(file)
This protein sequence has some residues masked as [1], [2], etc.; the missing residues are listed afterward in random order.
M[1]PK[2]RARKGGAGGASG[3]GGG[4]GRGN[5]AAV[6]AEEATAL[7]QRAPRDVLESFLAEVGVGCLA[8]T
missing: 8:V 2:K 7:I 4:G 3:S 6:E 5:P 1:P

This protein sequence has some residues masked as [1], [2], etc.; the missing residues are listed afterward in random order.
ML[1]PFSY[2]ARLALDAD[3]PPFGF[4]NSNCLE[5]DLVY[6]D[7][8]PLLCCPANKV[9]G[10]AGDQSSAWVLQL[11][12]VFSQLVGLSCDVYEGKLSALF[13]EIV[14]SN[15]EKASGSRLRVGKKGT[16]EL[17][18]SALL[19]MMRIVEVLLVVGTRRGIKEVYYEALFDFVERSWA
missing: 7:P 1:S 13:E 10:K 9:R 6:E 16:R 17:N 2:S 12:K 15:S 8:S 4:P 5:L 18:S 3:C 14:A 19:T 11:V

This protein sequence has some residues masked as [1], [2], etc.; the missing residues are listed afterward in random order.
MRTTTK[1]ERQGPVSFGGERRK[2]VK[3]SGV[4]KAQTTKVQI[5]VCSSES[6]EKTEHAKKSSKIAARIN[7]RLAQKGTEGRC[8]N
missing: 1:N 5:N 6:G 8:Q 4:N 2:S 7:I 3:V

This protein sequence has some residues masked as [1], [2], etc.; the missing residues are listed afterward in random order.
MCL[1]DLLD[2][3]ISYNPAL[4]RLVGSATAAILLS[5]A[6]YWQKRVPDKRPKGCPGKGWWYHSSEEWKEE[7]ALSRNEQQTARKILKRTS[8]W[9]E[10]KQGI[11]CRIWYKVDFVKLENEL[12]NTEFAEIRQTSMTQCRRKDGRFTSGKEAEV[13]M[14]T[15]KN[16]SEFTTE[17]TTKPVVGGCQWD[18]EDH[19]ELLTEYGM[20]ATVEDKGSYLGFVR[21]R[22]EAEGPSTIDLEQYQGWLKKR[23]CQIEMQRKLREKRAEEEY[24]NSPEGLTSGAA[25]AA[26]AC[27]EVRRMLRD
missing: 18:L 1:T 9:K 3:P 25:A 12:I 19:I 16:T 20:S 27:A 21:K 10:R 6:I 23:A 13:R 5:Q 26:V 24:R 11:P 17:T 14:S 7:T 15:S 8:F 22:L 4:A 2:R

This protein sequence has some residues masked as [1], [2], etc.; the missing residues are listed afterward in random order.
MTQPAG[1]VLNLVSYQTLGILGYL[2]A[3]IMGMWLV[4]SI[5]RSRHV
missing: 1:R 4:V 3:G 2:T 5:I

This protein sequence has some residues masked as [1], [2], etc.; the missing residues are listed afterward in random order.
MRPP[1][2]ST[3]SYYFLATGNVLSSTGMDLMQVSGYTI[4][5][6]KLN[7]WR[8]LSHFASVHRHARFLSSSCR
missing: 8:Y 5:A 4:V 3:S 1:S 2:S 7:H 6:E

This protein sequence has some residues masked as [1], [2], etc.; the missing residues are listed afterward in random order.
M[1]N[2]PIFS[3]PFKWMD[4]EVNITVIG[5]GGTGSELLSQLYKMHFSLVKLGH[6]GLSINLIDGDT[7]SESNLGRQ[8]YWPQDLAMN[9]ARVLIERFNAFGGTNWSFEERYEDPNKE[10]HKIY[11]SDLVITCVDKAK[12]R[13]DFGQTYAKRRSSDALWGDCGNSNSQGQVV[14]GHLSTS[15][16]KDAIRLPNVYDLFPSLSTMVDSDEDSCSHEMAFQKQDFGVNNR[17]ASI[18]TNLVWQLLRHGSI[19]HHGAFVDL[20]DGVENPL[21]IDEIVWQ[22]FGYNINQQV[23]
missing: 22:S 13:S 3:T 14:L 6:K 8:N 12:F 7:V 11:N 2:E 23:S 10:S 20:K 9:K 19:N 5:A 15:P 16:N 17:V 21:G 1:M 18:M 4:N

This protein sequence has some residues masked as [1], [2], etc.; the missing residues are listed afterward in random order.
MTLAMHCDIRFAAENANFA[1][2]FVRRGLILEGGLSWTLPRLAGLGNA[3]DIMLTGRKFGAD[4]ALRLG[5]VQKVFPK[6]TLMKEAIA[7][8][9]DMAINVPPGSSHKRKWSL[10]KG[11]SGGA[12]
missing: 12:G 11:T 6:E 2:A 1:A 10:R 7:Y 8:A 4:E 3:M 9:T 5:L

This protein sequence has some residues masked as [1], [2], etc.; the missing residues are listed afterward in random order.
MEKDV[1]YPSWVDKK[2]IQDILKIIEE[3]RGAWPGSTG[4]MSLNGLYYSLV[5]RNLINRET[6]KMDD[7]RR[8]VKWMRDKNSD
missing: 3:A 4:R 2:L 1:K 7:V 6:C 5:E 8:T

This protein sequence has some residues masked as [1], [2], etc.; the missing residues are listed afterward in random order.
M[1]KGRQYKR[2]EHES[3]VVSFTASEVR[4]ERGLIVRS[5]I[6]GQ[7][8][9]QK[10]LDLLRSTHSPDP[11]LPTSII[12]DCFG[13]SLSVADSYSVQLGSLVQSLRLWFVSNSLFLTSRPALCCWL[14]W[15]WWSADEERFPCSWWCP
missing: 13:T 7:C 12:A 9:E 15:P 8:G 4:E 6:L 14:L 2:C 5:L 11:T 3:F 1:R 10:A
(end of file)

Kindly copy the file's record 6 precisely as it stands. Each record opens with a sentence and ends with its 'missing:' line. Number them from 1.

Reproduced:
This protein sequence has some residues masked as [1], [2], etc.; the missing residues are listed afterward in random order.
MRPP[1][2]ST[3]SYYFLATGNVLSSTGMDLMQVSGYTI[4][5][6]KLN[7]WR[8]LSHFASVHRHARFLSSSCR
missing: 8:Y 5:A 4:V 3:S 1:S 2:S 7:H 6:E